BLACK CHRISTMAS (2006)
Director: Glen Morgan
Cast: Katie Cassidy, Michelle Trachtenberg, Mary Elizabeth Winstead, Lacey Chabert, Kristen Cloke, Andrea Martin, Crystal Lowe, Oliver Hudson, Robert Mann, Dean Friss
MPAA Rating: (for strong horror violence and gore, sexuality, nudity and language)
Running Time: 1:24
Release Date: 12/25/06
Review by Mark Dujsik
Oh, how painfully incompetent this movie is. There have been some bad horror movies recently, and Black Christmas is one of those really, really bad ones. You know, the kind that make you sit there with your head resting on your hand as you watch crap unfurl in front of you. Your eyes are continuously rolled just to watch screen, and they threaten to pop out of your skull as your body intrinsically tries to roll them further towards the heavens. Alas, they can roll upwards no further—only downwards toward your watch. My God, it's only been how long? How long is this movie anyway? Speaking of eyeballs, what is writer/director Glen Morgan's obsession here with eyes exiting the skull every which way? How come there's no heroine yet? Is every character that appears on screen going to be a red herring until they're killed off in some tiredly gruesome way? What time is it now? Ugh, why couldn't Uwe Boll have a new movie out? At least his have some laughs in them. Boy, these characters are dumb. What time is it?
Where did this all start again? Oh yeah, there's a sorority house, and it's Christmas. Clair's (Leela Savasta) one of the sorority sisters, and she's writing the tag for her actual older sister's present when her head's covered with a plastic bag and stabbed in the eye. Merry Christmas! There's a bunch of other girls with names like Kelli, Melissa, Heather, Dana, Lauren, Megan, and Eve (Katie Cassidy, Michelle Trachtenberg, Mary Elizabeth Winstead, Lacey Chabert, Crystal Lowe, Jessica Harmon, and Kathleen Kole), and their house mother Ms. Mac (Andrea Martin, who was in the 1974 original) is trying to get them all excited about opening secret Santa presents. Everyone kind of wonders about Clair, especially when other sisters begin to disappear, but Ms. Mac is more interested in telling them the story of Billy (Robert Mann), who lived in this house until he murdered his family some years ago and was sent to an asylum. Billy's escaped the mental house to return home for Christmas, but obviously there's someone in the house beforehand responsible for the earlier murders. And where'd Clair's sister Leigh (Kristen Cloke) come from?
Everyone in the movie is given scenes where they look devious to try to trick the audience into thinking they're the killer. Kyle (Oliver Hudson), Kelli's boyfriend is caught sneaking into one of the sorority sister's rooms and acts mysterious, we learn quickly, because there's a sex tape featuring him on the computer. The character of Eve is brought into play so late in the exposition and her use as a red herring is completely transparent. She appears immediately after Ms. Mac tells the girls about Billy's inbred sister/daughter Agnes (Dean Friss), so obviously Eve's not the killer. The characters are so interchangeable, Morgan (the writer/director, not another sorority girl that materializes out of nowhere) doesn't even bother establishing one of them as a heroine until the last minute. Kelli simply develops into one based entirely on the process of elimination, and in the process undoes Darwin's theory of natural selection. Everyone in the movie is dumb—a security guard actually walks into Billy's cell, bends over, kneels there for a good amount of time, and doesn't even think to call for backup—but Kelli ends up the densest of the bunch. After all, she survives the longest—more time to do stupid things.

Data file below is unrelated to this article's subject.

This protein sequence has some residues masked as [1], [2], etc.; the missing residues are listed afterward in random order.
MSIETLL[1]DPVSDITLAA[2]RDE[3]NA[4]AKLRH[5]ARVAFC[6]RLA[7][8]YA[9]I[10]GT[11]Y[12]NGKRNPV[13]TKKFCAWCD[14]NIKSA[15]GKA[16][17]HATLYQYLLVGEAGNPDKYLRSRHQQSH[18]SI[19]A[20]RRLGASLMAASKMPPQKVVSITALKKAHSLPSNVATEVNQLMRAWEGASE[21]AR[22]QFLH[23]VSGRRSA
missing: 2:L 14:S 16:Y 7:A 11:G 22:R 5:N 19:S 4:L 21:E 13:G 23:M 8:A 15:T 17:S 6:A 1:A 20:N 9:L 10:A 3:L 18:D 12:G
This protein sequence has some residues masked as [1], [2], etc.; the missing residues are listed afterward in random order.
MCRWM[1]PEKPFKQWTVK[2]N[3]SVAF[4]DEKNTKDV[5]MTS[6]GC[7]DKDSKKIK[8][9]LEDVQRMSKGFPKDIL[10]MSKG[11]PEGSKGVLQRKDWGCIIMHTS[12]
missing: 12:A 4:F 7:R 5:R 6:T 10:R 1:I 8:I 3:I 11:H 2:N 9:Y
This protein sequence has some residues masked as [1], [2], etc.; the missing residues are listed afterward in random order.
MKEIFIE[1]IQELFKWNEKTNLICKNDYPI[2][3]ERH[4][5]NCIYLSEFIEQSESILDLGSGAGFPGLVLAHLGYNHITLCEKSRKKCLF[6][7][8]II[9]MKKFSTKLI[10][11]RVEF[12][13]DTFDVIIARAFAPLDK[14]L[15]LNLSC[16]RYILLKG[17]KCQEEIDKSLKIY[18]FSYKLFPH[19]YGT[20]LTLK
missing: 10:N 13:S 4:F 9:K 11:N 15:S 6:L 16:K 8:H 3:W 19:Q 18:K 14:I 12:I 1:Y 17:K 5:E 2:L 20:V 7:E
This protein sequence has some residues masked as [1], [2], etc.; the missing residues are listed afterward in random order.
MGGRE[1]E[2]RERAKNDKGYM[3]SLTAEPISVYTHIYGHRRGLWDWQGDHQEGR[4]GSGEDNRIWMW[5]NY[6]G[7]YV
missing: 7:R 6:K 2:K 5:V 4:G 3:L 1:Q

How many times do these girls have to get threatening phone calls from their missing friends' cell phones with a woman screaming in the background before they think something is amiss? While the sorority sisters get knocked off one by one, Billy's backstory is clumsily placed in the middle, and speaking of clumsy editing, the entire first climax of the movie jump cuts from random hands to random weapons. It's not until someone is killed or injured that we have any impression as to what's happened. Morgan is obsessed with eyeballs and their violent removal from the socket. The first time the killer rips the eye out of a screaming victim is enough, but eyeballs come out the front, the back, and even into a character's mouth. Earlier I said first climax, and yes, there's another. As if this whole messy concoction weren't long enough, what should be the movie's final "not dead yet" moment is dragged out into another, even less involving second anticlimactic showdown in a hospital, complete with a door that's lamely established as having the tendency to jam.
I would love to tell you I was disgusted by Black Christmas, because that would imply I actually experienced some kind of emotion during the movie. No, I only experienced my arm going numb from the weight of my head in my hand as I waited— begged and pleaded—for this monotony to end.
Copyright © 2006 by Mark Dujsik. All rights reserved.
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